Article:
Looking back on 2018

I love year-in-review posts. They’re often a tad more personal than the usual ELT blog post in that they touch on areas of life outside of the classroom, which I always enjoy reading about. I’ve been following some folks’ blogs long enough to feel as if I know them in real life, so it’s great to read about their successes and challenges, and how they overcame/are dealing with the latter. Year-in-review posts can also be a useful reminder of things people have previously shared on their blogs or social media, but with the flood of news out there it’s often easy to overlook/forget bits of pertinent information.   

The idea for this post came from Sandy Millin’s blog, where you can also read which other posts inspired hers. I’ve adapted it a bit because a) it’s not December anymore, b) if I wrote about 31 points this would be completed in June, and c) I have nothing to say for some of the prompts, so I left them out.   

Your favorite activity from 2018

I haven’t taught offline much for quite a while now, so I’m going to go with an online activity which isn’t from 2018 but remains one of my favorites: the anonymous peer review. I wrote about how it’s set up in my course and which tweaks have been added over time in this post.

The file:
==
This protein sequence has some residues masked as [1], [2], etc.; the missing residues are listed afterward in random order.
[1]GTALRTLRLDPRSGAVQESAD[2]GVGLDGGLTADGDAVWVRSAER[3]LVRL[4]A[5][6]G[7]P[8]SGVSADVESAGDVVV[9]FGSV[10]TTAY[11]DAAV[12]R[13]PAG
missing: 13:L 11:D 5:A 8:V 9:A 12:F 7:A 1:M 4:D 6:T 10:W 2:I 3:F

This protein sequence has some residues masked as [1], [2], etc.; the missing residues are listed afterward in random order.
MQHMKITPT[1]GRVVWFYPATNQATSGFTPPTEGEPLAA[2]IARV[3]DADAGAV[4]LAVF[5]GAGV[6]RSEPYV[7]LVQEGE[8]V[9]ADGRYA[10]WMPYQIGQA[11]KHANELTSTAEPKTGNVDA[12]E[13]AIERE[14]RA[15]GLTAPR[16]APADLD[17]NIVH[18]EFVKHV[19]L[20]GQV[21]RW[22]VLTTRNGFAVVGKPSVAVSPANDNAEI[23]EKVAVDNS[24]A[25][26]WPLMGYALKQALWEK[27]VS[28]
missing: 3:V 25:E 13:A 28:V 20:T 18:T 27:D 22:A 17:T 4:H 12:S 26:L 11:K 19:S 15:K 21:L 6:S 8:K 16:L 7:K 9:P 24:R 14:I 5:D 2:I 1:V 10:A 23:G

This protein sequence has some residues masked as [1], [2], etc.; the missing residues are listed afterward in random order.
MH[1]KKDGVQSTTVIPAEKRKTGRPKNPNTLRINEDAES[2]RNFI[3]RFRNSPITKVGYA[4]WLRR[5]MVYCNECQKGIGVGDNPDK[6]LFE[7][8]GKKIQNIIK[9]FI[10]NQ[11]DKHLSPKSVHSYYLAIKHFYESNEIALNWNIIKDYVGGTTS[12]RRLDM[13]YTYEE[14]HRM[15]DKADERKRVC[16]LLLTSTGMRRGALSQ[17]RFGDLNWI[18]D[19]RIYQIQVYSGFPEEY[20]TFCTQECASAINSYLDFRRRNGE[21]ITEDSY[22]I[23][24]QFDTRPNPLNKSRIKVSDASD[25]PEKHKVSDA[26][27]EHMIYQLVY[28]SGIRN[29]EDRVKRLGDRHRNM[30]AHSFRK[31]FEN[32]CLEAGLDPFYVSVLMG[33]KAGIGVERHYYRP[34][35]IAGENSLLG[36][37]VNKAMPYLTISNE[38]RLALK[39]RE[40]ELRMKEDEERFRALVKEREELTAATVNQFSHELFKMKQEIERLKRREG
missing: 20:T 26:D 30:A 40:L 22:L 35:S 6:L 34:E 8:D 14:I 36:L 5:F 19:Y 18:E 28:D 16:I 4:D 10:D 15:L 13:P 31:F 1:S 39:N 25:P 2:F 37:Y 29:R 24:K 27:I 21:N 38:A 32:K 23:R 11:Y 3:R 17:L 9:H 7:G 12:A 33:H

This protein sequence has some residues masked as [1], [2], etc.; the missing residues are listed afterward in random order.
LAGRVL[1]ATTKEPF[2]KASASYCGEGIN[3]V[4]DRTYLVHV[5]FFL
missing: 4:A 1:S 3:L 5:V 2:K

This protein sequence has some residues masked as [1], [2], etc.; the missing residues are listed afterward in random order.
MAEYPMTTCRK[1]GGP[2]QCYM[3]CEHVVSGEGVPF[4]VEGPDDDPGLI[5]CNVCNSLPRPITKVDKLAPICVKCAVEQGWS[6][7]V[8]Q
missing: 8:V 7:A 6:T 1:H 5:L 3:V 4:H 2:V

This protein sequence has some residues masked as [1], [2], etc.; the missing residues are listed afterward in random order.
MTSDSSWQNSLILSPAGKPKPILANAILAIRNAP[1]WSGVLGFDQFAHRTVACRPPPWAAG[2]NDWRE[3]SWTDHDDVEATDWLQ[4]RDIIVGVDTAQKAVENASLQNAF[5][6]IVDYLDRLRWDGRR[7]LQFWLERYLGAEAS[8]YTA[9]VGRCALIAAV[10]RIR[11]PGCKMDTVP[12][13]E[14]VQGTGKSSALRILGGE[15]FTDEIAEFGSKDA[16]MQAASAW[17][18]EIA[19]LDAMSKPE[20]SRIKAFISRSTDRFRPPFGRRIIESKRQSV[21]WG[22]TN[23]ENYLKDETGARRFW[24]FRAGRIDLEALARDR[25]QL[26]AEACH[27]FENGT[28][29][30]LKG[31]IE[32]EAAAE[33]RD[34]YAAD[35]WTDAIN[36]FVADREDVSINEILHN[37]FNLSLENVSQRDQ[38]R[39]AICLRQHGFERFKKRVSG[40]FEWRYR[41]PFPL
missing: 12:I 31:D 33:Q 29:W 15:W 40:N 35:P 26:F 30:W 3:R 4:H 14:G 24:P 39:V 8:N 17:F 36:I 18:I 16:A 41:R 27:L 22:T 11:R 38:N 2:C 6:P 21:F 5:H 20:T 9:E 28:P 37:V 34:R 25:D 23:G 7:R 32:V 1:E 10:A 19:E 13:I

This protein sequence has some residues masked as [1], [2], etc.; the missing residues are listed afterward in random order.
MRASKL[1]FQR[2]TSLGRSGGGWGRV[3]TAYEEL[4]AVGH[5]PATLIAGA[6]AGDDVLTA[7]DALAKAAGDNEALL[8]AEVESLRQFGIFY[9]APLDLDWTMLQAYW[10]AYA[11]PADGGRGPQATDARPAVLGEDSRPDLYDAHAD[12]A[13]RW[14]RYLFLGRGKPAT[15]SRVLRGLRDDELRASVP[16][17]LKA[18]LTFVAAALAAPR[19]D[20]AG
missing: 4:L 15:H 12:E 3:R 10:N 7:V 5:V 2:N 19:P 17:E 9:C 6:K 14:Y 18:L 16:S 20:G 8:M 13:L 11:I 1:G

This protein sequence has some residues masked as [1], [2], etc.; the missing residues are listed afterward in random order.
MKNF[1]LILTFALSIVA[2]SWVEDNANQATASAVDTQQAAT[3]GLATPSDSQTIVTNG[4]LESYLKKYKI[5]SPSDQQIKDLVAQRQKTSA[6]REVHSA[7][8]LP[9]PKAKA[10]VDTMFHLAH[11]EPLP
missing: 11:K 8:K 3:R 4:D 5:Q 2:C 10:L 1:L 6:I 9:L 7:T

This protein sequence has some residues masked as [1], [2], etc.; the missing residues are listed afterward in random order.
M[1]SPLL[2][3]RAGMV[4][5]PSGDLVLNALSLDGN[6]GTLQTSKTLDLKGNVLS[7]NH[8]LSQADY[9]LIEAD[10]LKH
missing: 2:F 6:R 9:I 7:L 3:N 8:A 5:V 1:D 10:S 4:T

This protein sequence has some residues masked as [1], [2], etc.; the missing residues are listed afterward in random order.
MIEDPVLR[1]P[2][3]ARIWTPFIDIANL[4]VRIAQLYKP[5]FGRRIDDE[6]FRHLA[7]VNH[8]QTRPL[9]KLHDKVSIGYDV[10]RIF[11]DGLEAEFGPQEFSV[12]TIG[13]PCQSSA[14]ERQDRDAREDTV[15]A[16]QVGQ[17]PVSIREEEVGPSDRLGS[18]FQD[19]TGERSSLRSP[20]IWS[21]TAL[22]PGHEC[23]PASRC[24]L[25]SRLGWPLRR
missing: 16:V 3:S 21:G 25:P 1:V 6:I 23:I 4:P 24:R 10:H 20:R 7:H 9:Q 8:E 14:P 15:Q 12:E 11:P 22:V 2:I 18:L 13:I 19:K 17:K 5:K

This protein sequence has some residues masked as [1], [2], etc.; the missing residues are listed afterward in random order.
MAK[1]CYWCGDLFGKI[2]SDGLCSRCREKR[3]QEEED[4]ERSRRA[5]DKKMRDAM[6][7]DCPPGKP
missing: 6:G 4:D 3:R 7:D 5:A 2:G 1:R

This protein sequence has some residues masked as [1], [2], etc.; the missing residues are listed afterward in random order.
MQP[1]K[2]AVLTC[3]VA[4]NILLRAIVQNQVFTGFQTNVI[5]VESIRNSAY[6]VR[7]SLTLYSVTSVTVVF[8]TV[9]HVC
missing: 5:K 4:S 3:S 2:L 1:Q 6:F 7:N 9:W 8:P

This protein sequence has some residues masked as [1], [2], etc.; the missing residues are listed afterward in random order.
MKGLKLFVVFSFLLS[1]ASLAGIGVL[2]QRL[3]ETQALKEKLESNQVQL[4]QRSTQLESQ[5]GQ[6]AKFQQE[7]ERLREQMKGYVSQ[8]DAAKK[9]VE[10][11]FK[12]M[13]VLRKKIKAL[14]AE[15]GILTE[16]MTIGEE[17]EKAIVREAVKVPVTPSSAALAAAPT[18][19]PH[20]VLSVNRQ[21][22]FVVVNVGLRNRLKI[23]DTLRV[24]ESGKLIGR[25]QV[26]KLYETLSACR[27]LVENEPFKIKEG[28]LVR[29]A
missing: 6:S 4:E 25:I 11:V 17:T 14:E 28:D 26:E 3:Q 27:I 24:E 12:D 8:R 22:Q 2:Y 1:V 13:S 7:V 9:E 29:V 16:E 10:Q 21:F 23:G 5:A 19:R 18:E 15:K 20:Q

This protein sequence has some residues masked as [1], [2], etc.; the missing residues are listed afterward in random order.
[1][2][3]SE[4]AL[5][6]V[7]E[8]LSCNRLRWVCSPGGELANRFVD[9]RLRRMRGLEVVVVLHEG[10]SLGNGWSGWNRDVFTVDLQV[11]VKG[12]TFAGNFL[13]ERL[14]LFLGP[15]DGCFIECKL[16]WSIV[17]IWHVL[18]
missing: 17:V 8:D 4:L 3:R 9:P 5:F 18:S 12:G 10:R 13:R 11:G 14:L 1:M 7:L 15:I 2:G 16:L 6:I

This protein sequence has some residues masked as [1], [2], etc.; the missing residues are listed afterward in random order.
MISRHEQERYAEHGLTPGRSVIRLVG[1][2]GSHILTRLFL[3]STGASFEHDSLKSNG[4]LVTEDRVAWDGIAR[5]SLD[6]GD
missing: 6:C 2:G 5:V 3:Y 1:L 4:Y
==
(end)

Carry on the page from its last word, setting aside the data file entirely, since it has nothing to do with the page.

Most memorable story from 2018

This would have to be my visit to Athens in the spring. I hadn’t been to Greece before and it was great to have the opportunity to spend a couple of weeks there. One thing I’ll definitely remember the visit by is meeting one of my PLN in person – thanks for everything, Christina! Proof that the ELT world is indeed a small one is that in the brief time while I was in Athens the sixth BELTA Day took place and Christina was a presenter, so I was able to reminisce about the lovely BELTA people and previous BELTA Days without – hopefully – sounding too nostalgic.

the moment in 2018 you felt proud as a teacher

This isn’t classroom related but I’ve been adjuncting at the University of Zagreb since 2008, and a couple of years into this I was expected to qualify for the title of lecturer, which is the educational title lowest on the scale in the Croatian tertiary education system. Once you qualify, you hold this position for five years, after which you can go for re-election or try to move a step up the ladder. Last year I qualified for senior lecturer, which sounds grander than it is (especially if you’re still adjuncting – I expect I could soon be setting some kind of record), but was a bit of a proud moment nevertheless.